15. Uninstalling Active Directory 1131 Chapter 33 Figure 33-8 Removing Active Directory from a server. Note Because the deleted domain no longer exists, its accounts and cryptographic keys are no longer applicable, and this results in the deletion of all domain accounts and all certifi- cates and cryptographic keys from the server. You must decrypt any encrypted data on the server, including data stored using the Encrypting File System (EFS), before removing Active Directory or the data will be permanently inaccessible. When you click Next, you see the Network Credentials page. If you are logged on with an account that has appropriate permissions for uninstalling Active Directory, you can use your current logged on credentials. Otherwise, select Alternate Credentials, click Set, type the user name and password for an account with appropriate forest-wide per- missions, and then click OK. When you are ready to continue, click Next. The Active Directory Domain Services Installation Wizard then examines the Active Directory forest, checking the creden- tials you provided and attempting to contact a domain controller in the domain listed previously on the Network Credentials page. Afterward, the wizard checks DNS to see if any active delegations for the server need to be removed. If the wizard has trouble with DNS, ensure that the host (A) records that map the domain controllers to their IP addresses are correct.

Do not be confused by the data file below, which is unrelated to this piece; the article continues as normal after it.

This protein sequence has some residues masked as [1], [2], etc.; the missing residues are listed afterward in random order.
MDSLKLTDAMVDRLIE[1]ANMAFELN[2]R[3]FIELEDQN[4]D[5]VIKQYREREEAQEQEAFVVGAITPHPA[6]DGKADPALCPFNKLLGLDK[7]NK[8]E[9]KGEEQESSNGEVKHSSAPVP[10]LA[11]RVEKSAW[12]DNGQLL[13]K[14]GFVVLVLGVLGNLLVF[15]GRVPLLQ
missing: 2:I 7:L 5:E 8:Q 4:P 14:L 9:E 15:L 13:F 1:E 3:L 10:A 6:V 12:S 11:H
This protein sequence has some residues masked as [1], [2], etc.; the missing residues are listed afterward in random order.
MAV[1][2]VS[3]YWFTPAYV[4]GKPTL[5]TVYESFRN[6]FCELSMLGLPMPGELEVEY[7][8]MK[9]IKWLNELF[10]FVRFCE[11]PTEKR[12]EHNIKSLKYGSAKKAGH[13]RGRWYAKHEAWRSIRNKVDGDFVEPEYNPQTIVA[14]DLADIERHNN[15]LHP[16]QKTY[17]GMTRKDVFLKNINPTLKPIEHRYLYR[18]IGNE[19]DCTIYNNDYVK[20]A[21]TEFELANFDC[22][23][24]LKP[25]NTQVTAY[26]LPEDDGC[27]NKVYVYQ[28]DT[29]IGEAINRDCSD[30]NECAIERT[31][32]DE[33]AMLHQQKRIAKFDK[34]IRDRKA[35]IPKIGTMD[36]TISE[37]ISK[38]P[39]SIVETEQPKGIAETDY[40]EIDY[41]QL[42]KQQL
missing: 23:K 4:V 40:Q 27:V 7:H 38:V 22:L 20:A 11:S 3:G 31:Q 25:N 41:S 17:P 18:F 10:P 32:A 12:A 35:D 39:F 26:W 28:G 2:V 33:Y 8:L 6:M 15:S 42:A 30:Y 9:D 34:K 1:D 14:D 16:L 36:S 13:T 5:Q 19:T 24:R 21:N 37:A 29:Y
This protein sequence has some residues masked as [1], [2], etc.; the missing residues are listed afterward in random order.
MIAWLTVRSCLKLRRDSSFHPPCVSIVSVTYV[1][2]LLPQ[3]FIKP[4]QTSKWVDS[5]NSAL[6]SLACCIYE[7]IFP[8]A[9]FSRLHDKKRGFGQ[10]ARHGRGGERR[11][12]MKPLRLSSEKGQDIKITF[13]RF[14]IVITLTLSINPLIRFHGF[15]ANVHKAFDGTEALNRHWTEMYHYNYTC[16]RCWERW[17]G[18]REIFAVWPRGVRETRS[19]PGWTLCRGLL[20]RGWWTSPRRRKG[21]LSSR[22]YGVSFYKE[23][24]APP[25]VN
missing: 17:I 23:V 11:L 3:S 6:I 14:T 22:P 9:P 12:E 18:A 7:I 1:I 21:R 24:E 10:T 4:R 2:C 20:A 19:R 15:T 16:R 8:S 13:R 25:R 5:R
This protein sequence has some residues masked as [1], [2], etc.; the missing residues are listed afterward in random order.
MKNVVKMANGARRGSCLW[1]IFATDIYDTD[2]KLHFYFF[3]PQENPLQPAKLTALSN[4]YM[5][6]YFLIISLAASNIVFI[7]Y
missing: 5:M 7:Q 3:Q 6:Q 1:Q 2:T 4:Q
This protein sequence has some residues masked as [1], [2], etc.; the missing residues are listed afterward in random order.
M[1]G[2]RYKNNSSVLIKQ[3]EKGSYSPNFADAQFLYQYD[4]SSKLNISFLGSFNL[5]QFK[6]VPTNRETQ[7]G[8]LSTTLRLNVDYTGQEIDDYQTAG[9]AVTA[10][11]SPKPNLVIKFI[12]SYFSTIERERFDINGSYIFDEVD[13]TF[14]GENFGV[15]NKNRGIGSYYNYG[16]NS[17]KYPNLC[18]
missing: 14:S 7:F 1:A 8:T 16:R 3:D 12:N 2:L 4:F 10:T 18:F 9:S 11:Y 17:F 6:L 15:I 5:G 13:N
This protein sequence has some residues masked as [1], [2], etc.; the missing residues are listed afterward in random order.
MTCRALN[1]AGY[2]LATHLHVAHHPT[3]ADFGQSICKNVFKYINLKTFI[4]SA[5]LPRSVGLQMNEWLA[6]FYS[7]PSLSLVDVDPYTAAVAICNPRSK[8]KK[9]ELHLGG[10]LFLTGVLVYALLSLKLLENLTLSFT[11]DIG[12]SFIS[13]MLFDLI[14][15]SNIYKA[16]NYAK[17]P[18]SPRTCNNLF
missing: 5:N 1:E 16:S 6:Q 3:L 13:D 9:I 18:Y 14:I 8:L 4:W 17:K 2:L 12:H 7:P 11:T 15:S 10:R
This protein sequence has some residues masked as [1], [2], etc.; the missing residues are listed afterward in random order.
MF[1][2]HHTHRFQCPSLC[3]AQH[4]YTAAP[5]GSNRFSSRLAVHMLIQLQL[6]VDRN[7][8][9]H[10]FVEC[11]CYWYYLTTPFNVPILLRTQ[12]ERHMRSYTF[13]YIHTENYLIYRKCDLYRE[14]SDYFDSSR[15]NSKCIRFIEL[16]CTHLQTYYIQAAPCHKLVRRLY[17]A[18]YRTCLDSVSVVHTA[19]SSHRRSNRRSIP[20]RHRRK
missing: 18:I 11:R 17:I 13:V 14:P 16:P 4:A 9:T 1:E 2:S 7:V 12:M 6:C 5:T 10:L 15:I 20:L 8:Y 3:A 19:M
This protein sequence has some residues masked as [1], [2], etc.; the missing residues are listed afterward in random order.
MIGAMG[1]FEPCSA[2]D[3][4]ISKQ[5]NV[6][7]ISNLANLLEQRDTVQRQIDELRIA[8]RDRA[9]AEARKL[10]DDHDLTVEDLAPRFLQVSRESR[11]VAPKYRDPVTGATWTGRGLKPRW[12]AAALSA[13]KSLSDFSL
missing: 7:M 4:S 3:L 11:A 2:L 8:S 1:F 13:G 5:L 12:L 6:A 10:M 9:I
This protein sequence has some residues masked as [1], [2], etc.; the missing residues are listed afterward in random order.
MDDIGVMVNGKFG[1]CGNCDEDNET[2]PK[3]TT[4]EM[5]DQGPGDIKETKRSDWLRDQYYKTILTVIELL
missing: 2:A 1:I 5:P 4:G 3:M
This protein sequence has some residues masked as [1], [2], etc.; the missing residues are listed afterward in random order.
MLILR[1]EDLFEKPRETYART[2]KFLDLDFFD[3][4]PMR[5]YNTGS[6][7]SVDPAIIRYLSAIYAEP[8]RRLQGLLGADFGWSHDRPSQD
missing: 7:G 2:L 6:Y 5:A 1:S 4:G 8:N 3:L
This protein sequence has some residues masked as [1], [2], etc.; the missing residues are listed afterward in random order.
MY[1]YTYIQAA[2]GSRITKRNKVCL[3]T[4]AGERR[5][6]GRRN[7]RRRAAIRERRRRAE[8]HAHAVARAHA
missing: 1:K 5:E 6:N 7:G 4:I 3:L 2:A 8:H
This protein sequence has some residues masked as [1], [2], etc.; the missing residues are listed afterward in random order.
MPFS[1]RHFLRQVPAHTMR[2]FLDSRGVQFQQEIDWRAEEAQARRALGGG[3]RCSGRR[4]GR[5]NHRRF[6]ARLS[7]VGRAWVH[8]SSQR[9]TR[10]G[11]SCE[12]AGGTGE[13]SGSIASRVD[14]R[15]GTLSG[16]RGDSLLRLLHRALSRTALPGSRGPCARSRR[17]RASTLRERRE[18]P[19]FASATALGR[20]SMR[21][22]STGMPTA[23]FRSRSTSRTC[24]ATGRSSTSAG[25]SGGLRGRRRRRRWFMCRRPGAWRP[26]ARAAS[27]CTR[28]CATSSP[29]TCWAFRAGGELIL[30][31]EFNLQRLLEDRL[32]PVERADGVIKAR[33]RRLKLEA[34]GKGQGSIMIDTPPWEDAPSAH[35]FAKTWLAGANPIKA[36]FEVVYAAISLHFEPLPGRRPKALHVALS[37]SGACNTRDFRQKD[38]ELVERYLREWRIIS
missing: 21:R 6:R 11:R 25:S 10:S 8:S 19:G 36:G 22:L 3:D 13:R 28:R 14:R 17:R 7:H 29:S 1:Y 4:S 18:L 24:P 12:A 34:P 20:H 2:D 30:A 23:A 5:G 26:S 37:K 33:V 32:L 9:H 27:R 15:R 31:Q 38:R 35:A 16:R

16. 1132 Chapter 33 Implementing Active Directory Domain Services Next, you are prompted to type and confirm the password for the local Administrator account on the server. This is necessary because domain controllers don’t have local accounts but member or stand-alone servers do, so this account will be re-created as part of the Active Directory removal process. Click Next. On the Summary page, review your selections. Optionally, click Export Settings to save these settings to an answer fi le that you can use to perform unattended demotion of other domain controllers. When you click Next again, the wizard uses the options you’ve selected to demote the domain controller. This process can take several minutes. Keep the following in mind: If there are updates to other domains in the forest that have not been replicated, the domain controller replicates these updates and then the wizard begins the demotion process. If the domain controller is also a DNS server, the DNS data in the ForestDnsZones and DomainDnsZones partitions are removed. If the domain controller is the last DNS server in the domain, this results in the last replica of the DNS information being removed from the domain. All associated DNS records are lost and may Chapter 33 need to be re-created. At this point, the actions the Active Directory Domain Services Installation Wizard per- forms depend on whether you are removing an additional domain controller or remov- ing the last domain controller from a domain. If you are removing an additional domain controller from a domain, the wizard does the following: Removes Active Directory and all related services from the server and makes it a member server in the domain Changes the computer account type and moves the computer account from the Domain Controllers container in Active Directory to the Computers container Transfers any operations master roles from the server to another domain control- ler in the domain Updates DNS to remove the domain controller SRV records Creates a local Security Accounts Manager (SAM) account database and a local Administrator account If you are removing the last domain controller from a domain, the wizard verifies that there are no child domains of the current domain before continuing. If child domains are found, removal of Active Directory fails with an error telling you that you can- not remove Active Directory. When the domain being removed is a child domain, the wizard notifies a domain controller in the parent domain that the child domain is being removed. For a parent domain in its own tree, a domain controller in the forest root domain is notified. Either way, the domain object is tombstoned, and this change is then replicated to other domain controllers. The domain object and any related trust objects are also removed from the forest. As part of removing Active Directory from the last domain controller in a domain, all domain accounts, all certificates, and